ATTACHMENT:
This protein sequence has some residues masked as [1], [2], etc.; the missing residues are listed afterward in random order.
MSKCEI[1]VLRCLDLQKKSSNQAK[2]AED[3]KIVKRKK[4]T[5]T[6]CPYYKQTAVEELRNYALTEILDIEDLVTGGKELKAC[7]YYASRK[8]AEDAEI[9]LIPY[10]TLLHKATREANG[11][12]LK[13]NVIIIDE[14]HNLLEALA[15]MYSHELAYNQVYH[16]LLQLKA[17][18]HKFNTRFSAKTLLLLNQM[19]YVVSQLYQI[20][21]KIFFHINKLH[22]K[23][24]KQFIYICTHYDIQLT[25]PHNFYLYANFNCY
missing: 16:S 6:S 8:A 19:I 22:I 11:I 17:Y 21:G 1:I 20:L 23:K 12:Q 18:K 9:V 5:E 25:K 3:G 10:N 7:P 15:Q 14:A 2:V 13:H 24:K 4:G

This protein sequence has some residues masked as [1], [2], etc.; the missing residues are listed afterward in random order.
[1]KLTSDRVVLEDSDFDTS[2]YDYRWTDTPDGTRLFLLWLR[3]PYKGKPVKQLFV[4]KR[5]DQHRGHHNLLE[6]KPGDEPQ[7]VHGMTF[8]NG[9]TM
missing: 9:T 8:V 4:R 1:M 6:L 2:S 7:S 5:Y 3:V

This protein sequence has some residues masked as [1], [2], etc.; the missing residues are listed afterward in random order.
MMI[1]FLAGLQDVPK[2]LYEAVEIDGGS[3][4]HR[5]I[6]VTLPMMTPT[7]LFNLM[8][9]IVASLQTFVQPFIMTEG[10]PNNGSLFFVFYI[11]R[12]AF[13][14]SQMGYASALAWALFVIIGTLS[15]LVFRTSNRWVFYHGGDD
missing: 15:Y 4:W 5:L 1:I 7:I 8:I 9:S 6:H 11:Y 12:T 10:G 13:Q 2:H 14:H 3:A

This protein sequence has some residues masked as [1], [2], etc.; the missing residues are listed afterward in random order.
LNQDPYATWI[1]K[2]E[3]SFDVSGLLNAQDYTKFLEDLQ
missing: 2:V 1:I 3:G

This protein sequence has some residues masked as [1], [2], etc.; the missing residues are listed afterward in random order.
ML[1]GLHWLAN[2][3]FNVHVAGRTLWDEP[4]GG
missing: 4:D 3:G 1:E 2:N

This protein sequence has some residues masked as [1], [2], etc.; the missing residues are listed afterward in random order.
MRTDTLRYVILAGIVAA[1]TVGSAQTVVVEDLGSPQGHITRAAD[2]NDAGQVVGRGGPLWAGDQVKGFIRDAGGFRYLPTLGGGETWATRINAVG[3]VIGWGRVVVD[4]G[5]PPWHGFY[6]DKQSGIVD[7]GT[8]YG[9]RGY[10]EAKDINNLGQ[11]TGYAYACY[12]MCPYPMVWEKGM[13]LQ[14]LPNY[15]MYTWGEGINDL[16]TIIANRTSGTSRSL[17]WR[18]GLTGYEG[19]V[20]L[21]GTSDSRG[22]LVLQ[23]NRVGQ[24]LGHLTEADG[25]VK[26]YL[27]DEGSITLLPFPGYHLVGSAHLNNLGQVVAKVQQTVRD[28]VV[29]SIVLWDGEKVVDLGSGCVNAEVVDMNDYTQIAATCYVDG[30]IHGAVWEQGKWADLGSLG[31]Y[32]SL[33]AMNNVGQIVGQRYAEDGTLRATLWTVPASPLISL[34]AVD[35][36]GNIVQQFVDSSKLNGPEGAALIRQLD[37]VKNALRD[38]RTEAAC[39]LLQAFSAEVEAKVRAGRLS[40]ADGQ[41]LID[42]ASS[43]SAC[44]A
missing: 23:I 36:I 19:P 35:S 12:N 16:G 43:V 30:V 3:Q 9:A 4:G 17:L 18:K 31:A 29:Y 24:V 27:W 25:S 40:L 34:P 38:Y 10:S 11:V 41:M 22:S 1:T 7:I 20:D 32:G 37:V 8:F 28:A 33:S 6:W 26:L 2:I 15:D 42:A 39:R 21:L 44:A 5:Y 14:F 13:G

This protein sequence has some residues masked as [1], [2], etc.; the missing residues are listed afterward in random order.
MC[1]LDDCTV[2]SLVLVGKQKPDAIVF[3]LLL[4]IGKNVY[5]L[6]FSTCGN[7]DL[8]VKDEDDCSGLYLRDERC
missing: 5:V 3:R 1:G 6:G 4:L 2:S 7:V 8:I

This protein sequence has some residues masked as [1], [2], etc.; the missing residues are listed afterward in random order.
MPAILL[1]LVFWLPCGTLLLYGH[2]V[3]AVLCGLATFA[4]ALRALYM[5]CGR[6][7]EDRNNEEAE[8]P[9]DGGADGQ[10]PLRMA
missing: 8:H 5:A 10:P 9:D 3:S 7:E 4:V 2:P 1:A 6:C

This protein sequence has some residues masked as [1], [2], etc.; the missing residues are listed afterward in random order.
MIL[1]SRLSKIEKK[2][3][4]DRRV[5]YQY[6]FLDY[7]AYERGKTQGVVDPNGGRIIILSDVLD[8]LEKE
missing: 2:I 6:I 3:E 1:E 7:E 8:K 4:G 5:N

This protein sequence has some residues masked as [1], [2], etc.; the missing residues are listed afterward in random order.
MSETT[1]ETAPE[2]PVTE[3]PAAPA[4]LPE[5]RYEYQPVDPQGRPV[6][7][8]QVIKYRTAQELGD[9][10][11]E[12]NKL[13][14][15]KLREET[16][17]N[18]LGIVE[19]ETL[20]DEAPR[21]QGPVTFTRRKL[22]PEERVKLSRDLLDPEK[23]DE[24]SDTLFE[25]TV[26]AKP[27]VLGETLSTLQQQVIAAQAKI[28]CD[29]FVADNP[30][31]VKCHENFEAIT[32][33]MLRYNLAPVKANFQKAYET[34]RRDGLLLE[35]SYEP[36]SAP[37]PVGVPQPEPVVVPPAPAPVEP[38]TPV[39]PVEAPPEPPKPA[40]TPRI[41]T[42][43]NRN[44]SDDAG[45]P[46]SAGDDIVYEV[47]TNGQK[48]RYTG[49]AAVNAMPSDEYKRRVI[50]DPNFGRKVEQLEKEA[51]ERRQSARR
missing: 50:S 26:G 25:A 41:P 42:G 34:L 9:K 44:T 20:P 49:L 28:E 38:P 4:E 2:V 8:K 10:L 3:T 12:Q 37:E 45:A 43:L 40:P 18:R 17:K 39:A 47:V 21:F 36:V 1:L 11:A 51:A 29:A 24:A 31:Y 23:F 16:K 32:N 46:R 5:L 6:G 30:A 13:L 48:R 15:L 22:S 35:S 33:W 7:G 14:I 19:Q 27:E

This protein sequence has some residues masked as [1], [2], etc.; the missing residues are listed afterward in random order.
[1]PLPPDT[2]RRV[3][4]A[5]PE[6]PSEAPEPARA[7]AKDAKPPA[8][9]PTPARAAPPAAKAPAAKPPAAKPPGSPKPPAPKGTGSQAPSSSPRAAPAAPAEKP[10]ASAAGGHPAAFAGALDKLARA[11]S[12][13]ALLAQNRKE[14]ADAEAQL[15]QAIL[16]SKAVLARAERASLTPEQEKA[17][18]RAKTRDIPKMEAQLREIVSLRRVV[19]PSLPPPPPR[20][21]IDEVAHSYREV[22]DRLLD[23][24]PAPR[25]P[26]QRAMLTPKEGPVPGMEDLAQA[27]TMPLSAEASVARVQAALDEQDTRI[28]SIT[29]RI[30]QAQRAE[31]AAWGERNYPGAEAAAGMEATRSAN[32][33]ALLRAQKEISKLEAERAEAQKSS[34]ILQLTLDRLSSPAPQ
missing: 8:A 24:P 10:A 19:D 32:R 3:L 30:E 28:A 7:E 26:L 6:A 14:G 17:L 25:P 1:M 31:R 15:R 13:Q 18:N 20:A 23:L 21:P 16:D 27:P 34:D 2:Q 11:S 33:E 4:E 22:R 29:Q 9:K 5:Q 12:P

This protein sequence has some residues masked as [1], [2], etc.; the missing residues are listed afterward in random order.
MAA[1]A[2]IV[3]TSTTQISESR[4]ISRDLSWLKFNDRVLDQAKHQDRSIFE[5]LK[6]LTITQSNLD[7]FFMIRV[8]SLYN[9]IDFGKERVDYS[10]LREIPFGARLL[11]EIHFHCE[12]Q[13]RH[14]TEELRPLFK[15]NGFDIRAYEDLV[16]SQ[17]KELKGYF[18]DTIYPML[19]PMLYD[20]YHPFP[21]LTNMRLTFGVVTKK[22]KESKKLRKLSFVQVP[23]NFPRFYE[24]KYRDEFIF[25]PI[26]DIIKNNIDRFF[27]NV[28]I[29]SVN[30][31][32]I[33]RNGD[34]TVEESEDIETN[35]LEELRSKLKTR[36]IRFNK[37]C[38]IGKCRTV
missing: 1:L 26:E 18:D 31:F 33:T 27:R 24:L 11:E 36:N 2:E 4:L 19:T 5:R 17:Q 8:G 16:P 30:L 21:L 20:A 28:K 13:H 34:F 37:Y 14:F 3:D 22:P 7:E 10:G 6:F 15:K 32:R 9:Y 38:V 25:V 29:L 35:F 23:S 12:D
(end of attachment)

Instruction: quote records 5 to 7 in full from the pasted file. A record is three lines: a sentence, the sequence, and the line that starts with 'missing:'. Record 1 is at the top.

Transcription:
This protein sequence has some residues masked as [1], [2], etc.; the missing residues are listed afterward in random order.
ML[1]GLHWLAN[2][3]FNVHVAGRTLWDEP[4]GG
missing: 4:D 3:G 1:E 2:N

This protein sequence has some residues masked as [1], [2], etc.; the missing residues are listed afterward in random order.
MRTDTLRYVILAGIVAA[1]TVGSAQTVVVEDLGSPQGHITRAAD[2]NDAGQVVGRGGPLWAGDQVKGFIRDAGGFRYLPTLGGGETWATRINAVG[3]VIGWGRVVVD[4]G[5]PPWHGFY[6]DKQSGIVD[7]GT[8]YG[9]RGY[10]EAKDINNLGQ[11]TGYAYACY[12]MCPYPMVWEKGM[13]LQ[14]LPNY[15]MYTWGEGINDL[16]TIIANRTSGTSRSL[17]WR[18]GLTGYEG[19]V[20]L[21]GTSDSRG[22]LVLQ[23]NRVGQ[24]LGHLTEADG[25]VK[26]YL[27]DEGSITLLPFPGYHLVGSAHLNNLGQVVAKVQQTVRD[28]VV[29]SIVLWDGEKVVDLGSGCVNAEVVDMNDYTQIAATCYVDG[30]IHGAVWEQGKWADLGSLG[31]Y[32]SL[33]AMNNVGQIVGQRYAEDGTLRATLWTVPASPLISL[34]AVD[35][36]GNIVQQFVDSSKLNGPEGAALIRQLD[37]VKNALRD[38]RTEAAC[39]LLQAFSAEVEAKVRAGRLS[40]ADGQ[41]LID[42]ASS[43]SAC[44]A
missing: 23:I 36:I 19:P 35:S 12:N 16:G 43:V 30:V 3:Q 9:A 4:G 17:L 18:K 31:A 29:Y 24:V 27:W 25:S 40:L 34:P 38:Y 10:S 11:V 41:M 22:S 1:T 7:I 20:D 32:G 37:V 8:F 28:A 33:S 6:W 26:L 2:I 15:D 42:A 39:R 21:L 44:A 5:Y 14:F 13:G

This protein sequence has some residues masked as [1], [2], etc.; the missing residues are listed afterward in random order.
MC[1]LDDCTV[2]SLVLVGKQKPDAIVF[3]LLL[4]IGKNVY[5]L[6]FSTCGN[7]DL[8]VKDEDDCSGLYLRDERC
missing: 5:V 3:R 1:G 6:G 4:L 2:S 7:V 8:I